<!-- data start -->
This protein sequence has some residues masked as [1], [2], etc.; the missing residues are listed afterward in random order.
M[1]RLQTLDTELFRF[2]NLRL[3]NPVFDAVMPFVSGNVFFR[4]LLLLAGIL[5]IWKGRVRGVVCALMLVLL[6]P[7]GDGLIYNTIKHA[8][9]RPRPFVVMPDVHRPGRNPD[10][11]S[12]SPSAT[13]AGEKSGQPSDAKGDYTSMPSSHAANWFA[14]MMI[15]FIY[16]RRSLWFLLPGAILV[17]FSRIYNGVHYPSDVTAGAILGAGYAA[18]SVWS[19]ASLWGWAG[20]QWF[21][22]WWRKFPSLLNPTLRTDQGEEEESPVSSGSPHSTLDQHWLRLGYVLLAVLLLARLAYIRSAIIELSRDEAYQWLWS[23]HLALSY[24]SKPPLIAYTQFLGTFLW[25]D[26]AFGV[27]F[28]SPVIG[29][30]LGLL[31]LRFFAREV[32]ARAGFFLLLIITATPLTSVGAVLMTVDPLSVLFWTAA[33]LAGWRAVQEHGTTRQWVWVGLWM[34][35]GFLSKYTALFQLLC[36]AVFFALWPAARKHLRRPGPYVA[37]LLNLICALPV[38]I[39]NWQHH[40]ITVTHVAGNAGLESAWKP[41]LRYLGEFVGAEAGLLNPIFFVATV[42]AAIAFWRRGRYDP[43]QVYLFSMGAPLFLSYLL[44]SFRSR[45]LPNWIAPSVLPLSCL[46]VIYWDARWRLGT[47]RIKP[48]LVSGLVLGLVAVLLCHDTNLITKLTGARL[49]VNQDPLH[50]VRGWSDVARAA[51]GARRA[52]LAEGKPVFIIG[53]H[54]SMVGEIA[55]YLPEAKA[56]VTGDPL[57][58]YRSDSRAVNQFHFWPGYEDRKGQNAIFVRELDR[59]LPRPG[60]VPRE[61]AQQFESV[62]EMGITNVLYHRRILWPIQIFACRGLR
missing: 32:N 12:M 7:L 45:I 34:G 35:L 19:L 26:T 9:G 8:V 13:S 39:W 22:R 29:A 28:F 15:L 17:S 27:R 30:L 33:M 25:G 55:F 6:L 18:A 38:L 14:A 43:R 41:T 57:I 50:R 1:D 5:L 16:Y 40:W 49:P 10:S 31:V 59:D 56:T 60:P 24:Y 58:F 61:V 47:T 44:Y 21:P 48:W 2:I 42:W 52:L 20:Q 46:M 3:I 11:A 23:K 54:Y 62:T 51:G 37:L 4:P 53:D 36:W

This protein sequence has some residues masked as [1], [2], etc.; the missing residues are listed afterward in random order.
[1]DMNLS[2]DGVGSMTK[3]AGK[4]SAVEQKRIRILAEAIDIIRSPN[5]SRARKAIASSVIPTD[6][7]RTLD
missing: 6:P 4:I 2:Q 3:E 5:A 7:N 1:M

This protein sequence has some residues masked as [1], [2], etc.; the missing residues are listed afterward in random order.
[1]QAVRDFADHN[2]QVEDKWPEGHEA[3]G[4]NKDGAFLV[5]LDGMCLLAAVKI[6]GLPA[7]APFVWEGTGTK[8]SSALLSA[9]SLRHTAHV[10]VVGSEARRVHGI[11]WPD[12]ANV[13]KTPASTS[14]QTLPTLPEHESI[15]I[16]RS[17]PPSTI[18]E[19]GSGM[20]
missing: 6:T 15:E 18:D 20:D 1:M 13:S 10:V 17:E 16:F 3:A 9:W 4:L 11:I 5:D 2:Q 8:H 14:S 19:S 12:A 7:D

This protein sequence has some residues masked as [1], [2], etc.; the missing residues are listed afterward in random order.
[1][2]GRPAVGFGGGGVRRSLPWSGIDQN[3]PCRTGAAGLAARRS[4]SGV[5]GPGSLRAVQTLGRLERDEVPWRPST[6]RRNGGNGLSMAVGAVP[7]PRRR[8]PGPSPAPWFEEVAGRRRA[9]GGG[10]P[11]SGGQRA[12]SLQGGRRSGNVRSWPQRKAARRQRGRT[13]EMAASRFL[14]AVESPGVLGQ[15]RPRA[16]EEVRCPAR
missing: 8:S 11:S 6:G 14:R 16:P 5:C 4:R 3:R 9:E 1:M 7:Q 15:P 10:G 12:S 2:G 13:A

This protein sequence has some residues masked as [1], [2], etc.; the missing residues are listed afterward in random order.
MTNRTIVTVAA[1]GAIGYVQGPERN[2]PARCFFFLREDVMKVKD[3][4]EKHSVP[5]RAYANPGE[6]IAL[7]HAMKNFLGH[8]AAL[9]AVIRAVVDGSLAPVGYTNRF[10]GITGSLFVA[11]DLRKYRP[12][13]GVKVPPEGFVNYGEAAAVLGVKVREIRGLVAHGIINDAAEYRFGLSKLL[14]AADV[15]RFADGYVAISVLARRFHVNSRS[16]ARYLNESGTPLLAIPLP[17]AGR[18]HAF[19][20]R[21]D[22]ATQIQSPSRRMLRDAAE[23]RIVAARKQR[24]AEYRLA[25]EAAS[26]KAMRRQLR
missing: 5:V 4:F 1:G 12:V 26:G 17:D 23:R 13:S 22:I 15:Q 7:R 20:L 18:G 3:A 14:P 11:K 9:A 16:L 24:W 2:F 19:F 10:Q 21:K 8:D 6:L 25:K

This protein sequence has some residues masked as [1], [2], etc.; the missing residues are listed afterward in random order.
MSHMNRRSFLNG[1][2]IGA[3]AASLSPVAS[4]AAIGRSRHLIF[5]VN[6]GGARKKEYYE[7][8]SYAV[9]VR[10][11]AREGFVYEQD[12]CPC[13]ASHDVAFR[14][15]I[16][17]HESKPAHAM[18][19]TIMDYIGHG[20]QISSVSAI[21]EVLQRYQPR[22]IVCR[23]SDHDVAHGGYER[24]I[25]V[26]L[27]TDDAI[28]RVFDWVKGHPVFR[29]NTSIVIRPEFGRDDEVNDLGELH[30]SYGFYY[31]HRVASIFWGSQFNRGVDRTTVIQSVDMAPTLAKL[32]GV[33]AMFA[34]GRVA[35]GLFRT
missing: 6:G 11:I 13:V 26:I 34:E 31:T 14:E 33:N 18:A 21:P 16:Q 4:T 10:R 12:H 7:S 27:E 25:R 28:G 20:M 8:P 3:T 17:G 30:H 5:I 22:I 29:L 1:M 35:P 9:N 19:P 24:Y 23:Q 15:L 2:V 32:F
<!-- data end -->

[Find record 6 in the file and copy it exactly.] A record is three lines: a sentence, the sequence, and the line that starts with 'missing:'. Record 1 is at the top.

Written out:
This protein sequence has some residues masked as [1], [2], etc.; the missing residues are listed afterward in random order.
MSHMNRRSFLNG[1][2]IGA[3]AASLSPVAS[4]AAIGRSRHLIF[5]VN[6]GGARKKEYYE[7][8]SYAV[9]VR[10][11]AREGFVYEQD[12]CPC[13]ASHDVAFR[14][15]I[16][17]HESKPAHAM[18][19]TIMDYIGHG[20]QISSVSAI[21]EVLQRYQPR[22]IVCR[23]SDHDVAHGGYER[24]I[25]V[26]L[27]TDDAI[28]RVFDWVKGHPVFR[29]NTSIVIRPEFGRDDEVNDLGELH[30]SYGFYY[31]HRVASIFWGSQFNRGVDRTTVIQSVDMAPTLAKL[32]GV[33]AMFA[34]GRVA[35]GLFRT
missing: 6:G 11:I 13:V 26:I 34:E 31:T 14:E 33:N 18:A 21:P 16:Q 4:T 10:R 12:H 7:S 27:E 25:R 28:G 20:M 8:P 3:T 17:G 30:H 5:I 22:I 29:L 1:M 35:P 9:N 19:P 24:Y 23:Q 15:L 2:V 32:F